The intimate nature of every revelation - large and small - makes this film a personal triumph and a fascinating one.

Review by Andrew L. Urban:
A fine example of how sympathetic interviewing techniques can result in a probing interview that carries insights and emotion, this friendly conversation between longtime colleagues and friends Polanski and Braunsberg endures and succeeds for its simplicity and innocence. There is no hidden or obvious agenda other than to elicit highlights of a life lived in public, and one that's filled with remarkable events.

The first question we might ponder before seeing this film is how will such a friendly conversation deal with the complicated and unresolved issue hanging over Polanski from over three decades ago, when in an American court he pleaded guilty to sex with a minor. It turns out that it deals with it very effectively, and if you are heavily biased against Polanski on this matter, you cannot fail to register the fact that his story has been badly misrepresented by the media. So much so that nothing he can do will deliver justice, either to him or to the young woman - who in her maturity tells CNN's Larry King how much less damage Polanski has done to her than the combination of the media and the courts.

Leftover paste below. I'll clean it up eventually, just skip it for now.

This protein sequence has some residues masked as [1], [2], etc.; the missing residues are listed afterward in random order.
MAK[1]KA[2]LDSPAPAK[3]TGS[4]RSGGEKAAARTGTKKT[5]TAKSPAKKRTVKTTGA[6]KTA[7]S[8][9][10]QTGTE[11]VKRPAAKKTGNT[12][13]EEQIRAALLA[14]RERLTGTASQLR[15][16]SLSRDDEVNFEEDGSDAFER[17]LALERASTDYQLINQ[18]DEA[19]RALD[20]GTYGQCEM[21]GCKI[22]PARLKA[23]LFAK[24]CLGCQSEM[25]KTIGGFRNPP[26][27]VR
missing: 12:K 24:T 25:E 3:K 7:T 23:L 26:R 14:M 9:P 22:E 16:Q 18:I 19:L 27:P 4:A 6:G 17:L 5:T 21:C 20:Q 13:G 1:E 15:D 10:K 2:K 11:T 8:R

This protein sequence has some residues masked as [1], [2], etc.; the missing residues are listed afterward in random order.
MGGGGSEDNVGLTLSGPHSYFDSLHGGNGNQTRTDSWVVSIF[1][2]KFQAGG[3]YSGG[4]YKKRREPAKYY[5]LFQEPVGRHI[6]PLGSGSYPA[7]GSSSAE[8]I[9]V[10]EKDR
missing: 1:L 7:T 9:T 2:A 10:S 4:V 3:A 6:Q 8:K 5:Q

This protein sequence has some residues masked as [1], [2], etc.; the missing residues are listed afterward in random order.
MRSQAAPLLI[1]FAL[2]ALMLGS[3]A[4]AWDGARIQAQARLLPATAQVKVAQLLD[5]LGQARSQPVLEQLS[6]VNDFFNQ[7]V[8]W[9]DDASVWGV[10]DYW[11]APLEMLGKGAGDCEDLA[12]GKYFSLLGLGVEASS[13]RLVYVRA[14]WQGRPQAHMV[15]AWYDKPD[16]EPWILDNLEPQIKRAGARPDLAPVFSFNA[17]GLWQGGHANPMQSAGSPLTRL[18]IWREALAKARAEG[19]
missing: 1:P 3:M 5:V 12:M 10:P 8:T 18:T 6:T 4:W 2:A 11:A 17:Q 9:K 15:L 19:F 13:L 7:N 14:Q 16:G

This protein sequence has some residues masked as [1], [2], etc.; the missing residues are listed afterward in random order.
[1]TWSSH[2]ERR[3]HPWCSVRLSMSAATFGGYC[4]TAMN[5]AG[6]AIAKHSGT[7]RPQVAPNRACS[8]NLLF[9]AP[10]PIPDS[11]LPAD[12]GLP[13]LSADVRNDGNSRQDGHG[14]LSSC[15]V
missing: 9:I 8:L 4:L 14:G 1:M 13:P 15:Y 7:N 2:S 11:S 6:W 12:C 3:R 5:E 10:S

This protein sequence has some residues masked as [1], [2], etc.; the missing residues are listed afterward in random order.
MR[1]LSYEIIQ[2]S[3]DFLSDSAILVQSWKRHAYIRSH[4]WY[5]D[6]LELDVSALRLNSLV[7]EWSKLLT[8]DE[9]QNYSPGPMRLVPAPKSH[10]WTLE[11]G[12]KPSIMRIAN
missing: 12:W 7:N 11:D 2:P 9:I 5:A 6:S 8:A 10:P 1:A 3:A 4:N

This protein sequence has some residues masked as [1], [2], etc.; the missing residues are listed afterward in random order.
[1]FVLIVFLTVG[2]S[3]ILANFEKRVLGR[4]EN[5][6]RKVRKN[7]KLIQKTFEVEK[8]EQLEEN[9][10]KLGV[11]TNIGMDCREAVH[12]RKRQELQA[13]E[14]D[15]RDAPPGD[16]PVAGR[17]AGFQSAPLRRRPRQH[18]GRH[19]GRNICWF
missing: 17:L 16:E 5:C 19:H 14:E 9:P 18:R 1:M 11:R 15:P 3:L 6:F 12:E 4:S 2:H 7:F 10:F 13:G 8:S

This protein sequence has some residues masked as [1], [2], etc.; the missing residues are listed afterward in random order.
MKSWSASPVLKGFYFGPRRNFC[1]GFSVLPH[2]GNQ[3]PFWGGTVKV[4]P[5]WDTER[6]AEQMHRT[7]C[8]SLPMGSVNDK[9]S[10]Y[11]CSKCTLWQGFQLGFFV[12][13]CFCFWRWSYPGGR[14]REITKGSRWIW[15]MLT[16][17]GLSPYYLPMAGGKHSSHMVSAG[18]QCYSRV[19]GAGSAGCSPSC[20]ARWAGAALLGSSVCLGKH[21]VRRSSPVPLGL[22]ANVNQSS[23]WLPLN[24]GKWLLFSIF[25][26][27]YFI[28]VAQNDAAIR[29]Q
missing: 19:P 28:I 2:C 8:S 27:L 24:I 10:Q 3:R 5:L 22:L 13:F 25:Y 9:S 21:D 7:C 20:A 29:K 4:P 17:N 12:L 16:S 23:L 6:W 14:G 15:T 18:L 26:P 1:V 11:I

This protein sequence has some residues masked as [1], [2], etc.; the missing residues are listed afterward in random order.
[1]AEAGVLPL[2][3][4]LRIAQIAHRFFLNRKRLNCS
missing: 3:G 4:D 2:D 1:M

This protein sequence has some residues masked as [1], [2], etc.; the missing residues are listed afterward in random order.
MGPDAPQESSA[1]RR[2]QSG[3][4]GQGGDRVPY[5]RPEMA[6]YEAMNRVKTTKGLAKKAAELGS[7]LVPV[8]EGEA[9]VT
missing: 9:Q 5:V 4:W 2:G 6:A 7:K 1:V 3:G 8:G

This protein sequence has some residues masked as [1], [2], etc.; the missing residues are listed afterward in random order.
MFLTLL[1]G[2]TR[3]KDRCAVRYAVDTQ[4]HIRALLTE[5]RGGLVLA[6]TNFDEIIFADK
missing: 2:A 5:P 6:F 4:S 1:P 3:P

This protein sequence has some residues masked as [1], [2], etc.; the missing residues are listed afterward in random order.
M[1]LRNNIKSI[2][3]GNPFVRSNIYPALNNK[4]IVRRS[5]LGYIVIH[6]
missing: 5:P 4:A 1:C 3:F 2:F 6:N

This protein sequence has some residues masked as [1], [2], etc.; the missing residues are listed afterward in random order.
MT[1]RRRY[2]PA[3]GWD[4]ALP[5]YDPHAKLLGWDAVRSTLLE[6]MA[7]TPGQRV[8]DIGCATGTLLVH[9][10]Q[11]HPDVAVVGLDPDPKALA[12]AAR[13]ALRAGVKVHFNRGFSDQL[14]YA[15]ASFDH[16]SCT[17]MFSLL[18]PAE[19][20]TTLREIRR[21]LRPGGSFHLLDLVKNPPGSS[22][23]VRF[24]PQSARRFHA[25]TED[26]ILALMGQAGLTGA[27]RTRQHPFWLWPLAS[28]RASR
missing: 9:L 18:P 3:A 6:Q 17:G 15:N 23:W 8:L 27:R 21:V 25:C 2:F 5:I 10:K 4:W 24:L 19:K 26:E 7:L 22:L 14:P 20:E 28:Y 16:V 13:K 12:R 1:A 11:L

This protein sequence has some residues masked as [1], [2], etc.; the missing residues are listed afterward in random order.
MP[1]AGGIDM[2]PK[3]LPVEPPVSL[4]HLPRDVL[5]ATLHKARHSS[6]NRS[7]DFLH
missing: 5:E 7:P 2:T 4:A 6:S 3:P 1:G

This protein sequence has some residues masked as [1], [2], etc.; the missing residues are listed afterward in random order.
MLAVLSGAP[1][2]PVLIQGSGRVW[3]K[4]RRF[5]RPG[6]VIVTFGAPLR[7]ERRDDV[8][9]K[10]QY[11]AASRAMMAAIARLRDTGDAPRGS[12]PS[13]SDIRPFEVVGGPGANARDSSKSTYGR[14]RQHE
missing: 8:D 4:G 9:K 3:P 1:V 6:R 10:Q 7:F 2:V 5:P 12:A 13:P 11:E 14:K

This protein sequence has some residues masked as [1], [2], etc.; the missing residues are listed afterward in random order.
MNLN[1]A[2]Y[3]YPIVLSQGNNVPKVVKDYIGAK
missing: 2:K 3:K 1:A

Polanski comes across as a product of war-torn East European culture with a personality that has been forged by his experiences during the war as a kid, and later as a talented filmmaker tossed about on the back of fate as most people are. His personal low points are balanced by highs, including his happy marriage to French actress Emmanuelle Seigner and his children.

There are memories that trigger tears and sadness, and overall, there is an air of melancholy about Polanski, but he isn't by any means dour. His old friend Andrew Braunsberg traces his life almost like a narrator, stopping to draw out more detail and more emotion.

The simple setting, at a table in Polanski's Gstaad chalet with both men in casual shirts and a no-fuss shoot with two cameras, adds to the feeling of being present at a conversation between friends, over some happy and not so happy moments. Generously illustrated with clips and stills, the film is a low key, unobtrusive exploration of someone the world doesn't really know or understand, despite his high profile as an acclaimed filmmaker. It seems evident that his character has been disfigured and his life deformed not by the atrocities of the Nazis but by the inhumanity and injustice of an American judge.

Judge for yourself.

Email this article

Favourable: 2
Unfavourable: 0
Mixed: 0

(UK/Italy/Germany, 2011)

CAST: Documentary featuring Roman Polanski and Andrew Braunsberg

PRODUCER: Luca Barbareschi, Andrew Braunsberg, Christoph Fisser, Henning Molfenter, Charlie Woebken

DIRECTOR: Laurent Bouzereau


EDITOR: Jeff Pickett

MUSIC: Alexandre Desplat

RUNNING TIME: 90 minutes

AUSTRALIAN DISTRIBUTOR: Regency Film Distribution

AUSTRALIAN RELEASE: February 21, 2013

Urban Cinefile 1997 - 2020